Did the IMF make a loan to Ireland even though it believed it was unsustainable?

This was another fact of Ireland’s ‘bailout’. In 2010, the IMF introduced the concept of a ‘systemic risk exception’ to allow lending that could adversely affect a country’s debt sustainability in cases where the loan is deemed to help prevent contagion and spillover effects.

Just a few short months after this exception was introduced, it was also applied to the loan package extended to Ireland. IMF staff assessments of the programme for Ireland concluded that it risked debt unsustainability. But Irish banks were central to the European banking system, and the risk that crisis would seep into other markets was great.

The Irish recovery turned out remarkably well, as becomes dramatically clear when Ireland’s experience is compared to that of Greece. And yet, Honohan says borrowing countries should be wary of the systemic risk exception. Accepting a loan that is acknowledged to be at risk of overburdening the state can, in itself, be destabilizing, as the Greek experience testifies.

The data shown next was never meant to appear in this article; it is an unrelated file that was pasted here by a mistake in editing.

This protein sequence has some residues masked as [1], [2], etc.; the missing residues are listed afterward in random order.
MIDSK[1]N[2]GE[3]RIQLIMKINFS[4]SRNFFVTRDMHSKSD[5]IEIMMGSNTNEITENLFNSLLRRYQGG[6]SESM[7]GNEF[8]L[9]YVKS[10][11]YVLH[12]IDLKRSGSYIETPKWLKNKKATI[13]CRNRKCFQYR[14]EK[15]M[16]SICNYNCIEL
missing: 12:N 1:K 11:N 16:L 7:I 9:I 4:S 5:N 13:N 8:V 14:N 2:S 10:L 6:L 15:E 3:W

Ireland’s case also reveals that countries may have little choice. Irish authorities worried about the debt burden of troika loans, but accepted them anyway in order to cushion the blow of austerity. Luckily, bank stress tests revealed that the banks were less badly capitalized than expected, and the bail-in of subordinated debt also reduced the costs of bank capitalization for the government. A further, and unanticipated, blessing came as market interest rates were driven near zero by the ECB’s quantitative easing and the interest rates on IMF and EU loans, linked to market rates, came down.

Reflecting on the Irish experience, Honohan drew conclusions for Europe. The Irish ‘bailout’ reveals the striking institutional gaps remaining in Europe, which has become more than a currency union, but less than a fiscal union, he said. The severe, divisive and asymmetric shock that Europe has been through has strained shared sovereignty. But it should prompt further institutional development, so as to better respond to ongoing and future crises.

No comments:

Post a Comment